Posted by Wenona Napolitano on Apr.28, 2011
Nothing beats the taste of a vine ripened tomato, except the taste of a vine ripened tomato harvested from your own garden. Growing great tomatoes is relatively easy and a small garden can produce a lot of tomatoes.
The tomato originates from South America and Mexico. The Spanish explorer Cortez took the seeds to Europe after discovering the tomato being grown in Mexico in Aztec gardens. Italians were the first to eat the golden apple (early tomatoes were yellow not red) in the 1500’s but it still took more than 100 years for Italians to fully accept tomatoes and integrate them into their food. Can you imagine Italian cuisine without tomatoes?
The tomato is classified as a vegetable thanks to a Supreme Court ruling in 1893 that subjected vegetables to import taxes, however technically a tomato is a fruit and part of the berry family. This vegetable/fruit is actually a perennial if left to continuously grow in a warm climate, however most areas do not stay warm enough so it is treated as an annual that has to be replanted every year.
There are basically 4 categories of tomatoes: the slicing tomatoes which are the standard globe, round and Beefsteaks; small salad tomatoes like the grape and cherry varieties; the Roma or plum which is mainly used for sauces; and specialty or heirloom tomatoes.
Tomatoes are also available in a variety of colors; reds, oranges, yellows and more varied colors like purples and striped varieties (these are the heirloom tomatoes; you would need to special order the seeds). If you are planning to incorporate the tomatoes into your landscaping you can create visual interest by planting several different colors and sizes of tomatoes.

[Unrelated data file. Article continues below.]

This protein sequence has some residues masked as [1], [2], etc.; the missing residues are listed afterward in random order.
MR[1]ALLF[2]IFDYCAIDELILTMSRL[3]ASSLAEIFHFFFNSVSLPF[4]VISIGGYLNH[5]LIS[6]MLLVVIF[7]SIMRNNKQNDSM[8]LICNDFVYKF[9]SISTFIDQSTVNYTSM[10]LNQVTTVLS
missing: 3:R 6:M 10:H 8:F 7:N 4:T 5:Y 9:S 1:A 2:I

The heat loving tomato is very sensitive to cold so it should not be planted outside until all threat of frost has passed. The tomato plant can die if temperatures fall below 50 degrees Fahrenheit. Soil temperatures should be around 65 degrees Fahrenheit or warmer for the tomato to thrive.
You can start tomato seeds indoors 4 - 6 weeks before the threat of frost has passed. Peat pots and pellets make starting seedlings very simple. By starting your own seedlings you may have more choices in the type of tomatoes to grow since local nurseries and outdoor centers for major stores usually only carry a small selection of tomatoes while there are literally hundreds of varieties to choose from. If you just want the basics or you don’t have the time or space to start seedlings early, buying plants from the local nursery to transplant will do quite fine.
Choose the best plants for transplanting. They should be 6-8 inches tall and look healthy and sturdy. Though a slightly wilted plant can usually be revived, it is best not to take the chance. Never buy tomato plants that are already producing fruit unless it is in a large and sturdy pot that you can leave it in. A plant already bearing fruit should not be transplanted.
Purchase plants when the weather is right for planting. Tomatoes can be grown in many ways; in pots or large containers, in greenhouses, staked, trellised, caged, or allowed to vine out. They can be planted in wet or dry soil though they prefer rich soil full of organic matter with a pH around 6.5. If you plan to use lime in the soil, make sure to use a high magnesium lime.